A wide range of trips throughout Southcentral Alaska.
Fairbanks: 41°/65°/Mostly cloudy
The round-rumped grizzly bear ambled toward us, and I swallowed a scream and the urge to run. It had 6 million acres of Denali National Park and Preserve wilderness in which to roam, yet somehow this bear had managed to find my backpacking partner and me, alone on the Savage River.
Southcentral towns outside Anchorage often have a wide selection of lodging to accommodate visitors who come to town for a weekend's relaxation, to fish or to show off the state to relatives.
Western Alaska's grand expanse of terrain, water and wildlife attracts many visitors with an interest in the outdoors. Its larger cities -- Kodiak, Bethel, Unalaska/Dutch Harbor and Nome -- put up quite a few visitors and governmental and commercial guests for the night.
Hotels in Barrow and Kotzebue, in Northern Alaska, cater to tour groups, which arrive by plane from Anchorage or Fairbanks.
Denali Star rolls past big rivers and historic towns
The Alaska Railroad was once the sole means of getting to Denali National Park. Now there are more and faster options, but the romance of the rails is still there.
Between the 1920s and the 1950s, the railroad carried sightseers to the park. Vehicles that were to be driven on the park's road were ferried to the park on flatcars.
The Denali Star, which links the park with Anchorage and Fairbanks, carries hundreds of passengers to and from Denali north and south each day. Although the line provides the actual transportation, it's also a destination in itself. A speed of about 30 mph gives passengers in the regular and dome cars plenty of time to watch as the city becomes forest. Moose, bears and eagles -- and sometimes caribou -- can been seen from the train as trundles along and across mighty rivers such as the Knik, Matanuska, Susitna, Chulitna and Nenana.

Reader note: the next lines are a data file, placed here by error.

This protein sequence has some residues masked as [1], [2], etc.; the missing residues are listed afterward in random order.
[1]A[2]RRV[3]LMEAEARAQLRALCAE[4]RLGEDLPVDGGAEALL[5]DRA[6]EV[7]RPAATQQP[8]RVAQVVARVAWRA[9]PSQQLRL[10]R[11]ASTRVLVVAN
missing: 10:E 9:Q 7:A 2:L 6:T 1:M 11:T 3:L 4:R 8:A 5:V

For just about the entire route, the train passes through gold-prospecting country. The first miners arrived a century ago. Some small operations are still worked back in the hills.
North of the park, the Denali Star edges along the Nenana as it makes its way out of the Alaska Range. Before the train reaches the coal-mining town of Healy, it will slip through tunnels and give passengers on the river side of the tracks a white-knuckle view of the silty river far below.
Daily service for Anchorage, Denali and Fairbanks is offered between mid-May and mid-September. (During the winter, weekend service is available as a small train motors from Anchorage to Fairbanks and back.)
Souvenirs and casual dining are available on the train.